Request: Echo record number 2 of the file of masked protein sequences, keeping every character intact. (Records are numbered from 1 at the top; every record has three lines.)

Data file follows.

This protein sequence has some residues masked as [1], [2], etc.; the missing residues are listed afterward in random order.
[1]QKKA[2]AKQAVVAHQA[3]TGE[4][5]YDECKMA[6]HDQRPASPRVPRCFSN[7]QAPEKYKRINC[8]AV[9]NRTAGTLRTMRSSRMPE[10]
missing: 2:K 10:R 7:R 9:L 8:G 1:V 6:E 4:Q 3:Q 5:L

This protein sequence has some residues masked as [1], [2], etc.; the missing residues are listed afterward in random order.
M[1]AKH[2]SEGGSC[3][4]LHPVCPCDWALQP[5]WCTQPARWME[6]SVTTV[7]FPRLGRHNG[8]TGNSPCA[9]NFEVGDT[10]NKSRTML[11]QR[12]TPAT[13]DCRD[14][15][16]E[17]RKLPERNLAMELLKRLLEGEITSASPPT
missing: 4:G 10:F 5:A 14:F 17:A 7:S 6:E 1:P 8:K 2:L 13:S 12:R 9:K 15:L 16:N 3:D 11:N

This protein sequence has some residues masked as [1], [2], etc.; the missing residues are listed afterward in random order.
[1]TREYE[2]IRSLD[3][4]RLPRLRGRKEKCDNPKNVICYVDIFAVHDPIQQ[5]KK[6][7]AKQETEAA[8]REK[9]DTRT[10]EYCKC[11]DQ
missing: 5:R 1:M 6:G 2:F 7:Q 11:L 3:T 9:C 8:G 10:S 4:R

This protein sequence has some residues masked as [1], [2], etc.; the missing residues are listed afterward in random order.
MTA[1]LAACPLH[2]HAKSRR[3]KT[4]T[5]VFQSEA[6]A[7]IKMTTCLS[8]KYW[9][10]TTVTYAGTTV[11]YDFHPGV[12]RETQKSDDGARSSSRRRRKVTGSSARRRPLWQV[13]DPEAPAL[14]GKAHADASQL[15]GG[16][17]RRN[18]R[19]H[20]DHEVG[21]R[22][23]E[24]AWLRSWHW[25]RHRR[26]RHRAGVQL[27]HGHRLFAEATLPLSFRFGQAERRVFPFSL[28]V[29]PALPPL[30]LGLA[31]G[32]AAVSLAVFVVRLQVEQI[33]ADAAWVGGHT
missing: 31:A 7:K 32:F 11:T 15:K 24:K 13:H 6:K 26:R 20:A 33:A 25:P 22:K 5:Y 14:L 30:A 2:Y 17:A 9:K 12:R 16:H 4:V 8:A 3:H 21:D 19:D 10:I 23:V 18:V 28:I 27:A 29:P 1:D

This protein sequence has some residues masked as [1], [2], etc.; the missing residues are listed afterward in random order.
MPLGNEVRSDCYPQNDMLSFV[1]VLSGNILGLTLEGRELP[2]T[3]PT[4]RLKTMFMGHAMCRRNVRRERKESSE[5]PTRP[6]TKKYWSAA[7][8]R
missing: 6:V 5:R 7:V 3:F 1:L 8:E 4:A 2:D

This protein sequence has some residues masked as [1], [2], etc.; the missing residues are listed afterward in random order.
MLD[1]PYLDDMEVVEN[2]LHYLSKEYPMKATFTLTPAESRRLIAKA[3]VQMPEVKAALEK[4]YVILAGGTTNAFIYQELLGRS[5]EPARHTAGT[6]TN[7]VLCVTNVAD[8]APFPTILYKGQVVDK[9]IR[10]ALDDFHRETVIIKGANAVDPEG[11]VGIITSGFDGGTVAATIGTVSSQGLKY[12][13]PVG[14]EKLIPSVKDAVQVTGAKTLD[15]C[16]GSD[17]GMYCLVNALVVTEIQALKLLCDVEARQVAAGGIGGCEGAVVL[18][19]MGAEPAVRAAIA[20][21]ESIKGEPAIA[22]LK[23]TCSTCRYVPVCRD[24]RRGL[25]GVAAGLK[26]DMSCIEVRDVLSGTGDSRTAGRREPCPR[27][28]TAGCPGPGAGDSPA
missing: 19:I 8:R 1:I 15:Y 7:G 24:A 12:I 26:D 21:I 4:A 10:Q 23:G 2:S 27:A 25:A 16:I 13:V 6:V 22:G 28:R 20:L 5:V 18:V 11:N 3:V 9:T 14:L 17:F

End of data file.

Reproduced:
This protein sequence has some residues masked as [1], [2], etc.; the missing residues are listed afterward in random order.
M[1]AKH[2]SEGGSC[3][4]LHPVCPCDWALQP[5]WCTQPARWME[6]SVTTV[7]FPRLGRHNG[8]TGNSPCA[9]NFEVGDT[10]NKSRTML[11]QR[12]TPAT[13]DCRD[14][15][16]E[17]RKLPERNLAMELLKRLLEGEITSASPPT
missing: 4:G 10:F 5:A 14:F 17:A 7:S 6:E 1:P 8:K 2:L 13:S 12:R 9:K 15:L 16:N 3:D 11:N